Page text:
Giving employees the authority to satisfy customers on the spot also means that employees have been given sufficient resources to do so. For example, phlebotomists at one medical clinic were permitted to award any patient, after having suffered through several failed attempts at drawing blood, a small gift of sample perfume or cologne as recompense for their discomfort.

Reward employees. Rewards are essential for achieving and reinforcing strong recovery efforts. By rewarding exemplary service efforts, management is aptly demonstrating its commitment to the service recovery program.

In order for rewards to be effective, they should be visible, meaningful, and valuable to those who are being recognized. Rewards don't have to cost very much. A letter of commendation from the hospital president or a write-up in the company newsletter are simple yet effective ways of recognizing specific service recovery achievements. It is also a good idea to publicize widely and display prominently the specific accomplishments of award winners so as to inspire other employees.

Learn from mistakes. Problem resolution situations are more than just opportunities to fix flawed services and strengthen relationships with customers. They are also a valuable source of diagnostic information for tracking and thus improving customer service. Service failures experienced by customers (both external and internal) are often symptoms of more serious problems with the service system.

Although proper steps must be taken to appease customers and compensate them for service breakdowns, in order for a service recovery program to yield full benefit it must facilitate the identification and elimination of the root causes of service failures. For instance, a recurring pattern of complaints by emergency room physicians about slow laboratory turnaround times necessitates closer analysis of Stat laboratory processes so as to identify possible areas for improvement. Merely apologizing for slow times, providing recompense, or threatening staff to make them work faster or smarter is unlikely to fix the underlying problem.

* The bottom line. The rationale for any service recovery program is that it makes good business sense. When users of your services are treated with respect and dignity, they are much more likely to comply with requests and to become more active participants in the care that they receive. When management is truly committed to delivering high-quality services and when front-line staff are trained, empowered, and rewarded for doing so, the result has an immediate and sustained impact on the quality and cost of care delivered. References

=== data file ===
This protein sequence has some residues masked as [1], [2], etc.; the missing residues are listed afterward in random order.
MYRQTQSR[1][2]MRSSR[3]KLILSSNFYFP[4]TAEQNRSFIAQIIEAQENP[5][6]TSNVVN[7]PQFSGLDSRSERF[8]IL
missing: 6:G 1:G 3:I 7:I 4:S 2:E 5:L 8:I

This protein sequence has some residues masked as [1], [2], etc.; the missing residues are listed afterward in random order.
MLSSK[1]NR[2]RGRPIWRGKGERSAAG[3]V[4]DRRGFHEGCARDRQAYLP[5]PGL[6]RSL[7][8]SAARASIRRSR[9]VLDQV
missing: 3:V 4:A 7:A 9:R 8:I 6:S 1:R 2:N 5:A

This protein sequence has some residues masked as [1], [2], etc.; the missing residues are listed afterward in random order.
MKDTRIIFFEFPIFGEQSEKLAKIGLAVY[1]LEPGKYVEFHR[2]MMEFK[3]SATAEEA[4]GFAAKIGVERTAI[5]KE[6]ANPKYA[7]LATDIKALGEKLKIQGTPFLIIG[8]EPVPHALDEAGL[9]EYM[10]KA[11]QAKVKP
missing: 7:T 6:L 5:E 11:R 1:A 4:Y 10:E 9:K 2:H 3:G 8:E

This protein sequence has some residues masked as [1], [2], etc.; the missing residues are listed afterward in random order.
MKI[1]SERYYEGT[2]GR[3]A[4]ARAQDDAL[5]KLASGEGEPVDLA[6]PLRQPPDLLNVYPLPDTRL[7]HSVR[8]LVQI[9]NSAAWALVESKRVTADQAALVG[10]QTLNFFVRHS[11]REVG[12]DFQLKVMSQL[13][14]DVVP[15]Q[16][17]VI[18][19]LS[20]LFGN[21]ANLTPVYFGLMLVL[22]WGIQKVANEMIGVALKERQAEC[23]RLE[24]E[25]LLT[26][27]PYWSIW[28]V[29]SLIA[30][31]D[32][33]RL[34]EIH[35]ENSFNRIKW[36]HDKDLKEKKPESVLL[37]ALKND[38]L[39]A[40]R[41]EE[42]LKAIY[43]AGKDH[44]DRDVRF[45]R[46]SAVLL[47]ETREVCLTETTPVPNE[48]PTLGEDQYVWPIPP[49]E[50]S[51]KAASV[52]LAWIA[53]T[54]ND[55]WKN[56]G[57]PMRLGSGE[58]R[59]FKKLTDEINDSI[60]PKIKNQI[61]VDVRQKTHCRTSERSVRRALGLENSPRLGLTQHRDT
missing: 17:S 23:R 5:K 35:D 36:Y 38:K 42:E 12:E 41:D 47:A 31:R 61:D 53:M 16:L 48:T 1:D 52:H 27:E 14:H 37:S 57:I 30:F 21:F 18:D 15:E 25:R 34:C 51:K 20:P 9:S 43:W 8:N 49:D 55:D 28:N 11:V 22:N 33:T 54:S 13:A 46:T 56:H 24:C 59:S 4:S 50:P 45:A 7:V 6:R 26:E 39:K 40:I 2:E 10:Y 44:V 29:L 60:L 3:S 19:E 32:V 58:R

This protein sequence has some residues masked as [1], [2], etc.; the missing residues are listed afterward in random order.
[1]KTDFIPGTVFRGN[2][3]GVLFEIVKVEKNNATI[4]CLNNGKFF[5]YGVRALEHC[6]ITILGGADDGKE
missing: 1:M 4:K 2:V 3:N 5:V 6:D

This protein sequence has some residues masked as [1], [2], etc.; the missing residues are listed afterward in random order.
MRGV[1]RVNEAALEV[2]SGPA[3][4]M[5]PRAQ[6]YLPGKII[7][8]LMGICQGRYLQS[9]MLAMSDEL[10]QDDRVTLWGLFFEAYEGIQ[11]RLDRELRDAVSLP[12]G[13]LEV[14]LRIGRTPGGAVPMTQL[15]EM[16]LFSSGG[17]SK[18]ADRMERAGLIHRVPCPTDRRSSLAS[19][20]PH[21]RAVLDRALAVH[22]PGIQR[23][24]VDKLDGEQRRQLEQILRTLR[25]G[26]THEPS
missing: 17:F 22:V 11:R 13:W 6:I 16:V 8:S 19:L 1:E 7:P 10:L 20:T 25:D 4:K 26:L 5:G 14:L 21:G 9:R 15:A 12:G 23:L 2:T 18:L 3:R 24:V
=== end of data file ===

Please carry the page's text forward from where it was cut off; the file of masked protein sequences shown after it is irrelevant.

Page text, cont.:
1. Berry LL, Parasuraman A. Marketing Services: Competing Through Quality. New York, NY: The Free Press; 1991.

2. Heskett JL, Sasser Jr WE, Hart CWL. Service Breakthroughs: Changing the Rules of the Game. New York, NY: The Free Press; 1990.

3. Hart CW, Heskett JL, Sasser WE. The profitable art of service recovery. Harvard Bus Rev. 1990; 68(4): July/August: 148-156.

4. Band WA. Creating Value for Customers. New York, NY: John Wiley & Son; 1991. 5. Strasser S, Davis RP. Measuring Patient Satisfaction for Improved Patient Service. Ann Arbor, Mich: Health Administration Press; 1991.

6. Schweikhart SB, Strasser S, Kennedy MR. Service recovery in health services organizations. Hosp & Health Services Admin. 1993; 38(1): Spring: 3-21.

7. Crosby P. Quality Is Free: The Art of Making Quality Certain. New York, NY: McGraw-Hill; 1979.

8. Leebov W, Ersoz CJ. The Health Care Manager's Guide to Continuous Quality Improvement. Chicago, Ill: American Hospital Publishing; 1991.

Kent V. Rondeau, M.A., M.B.A., RT(CSLT)is an assistant professor at the School of Health Services Administration, Dalhousie University, Halifax, Nova Scotia.
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Title Annotation:service recovery programs for laboratories
Author:Rondeau, Kent V.
Publication:Medical Laboratory Observer
Article Type:Cover Story
Date:Jan 1, 1994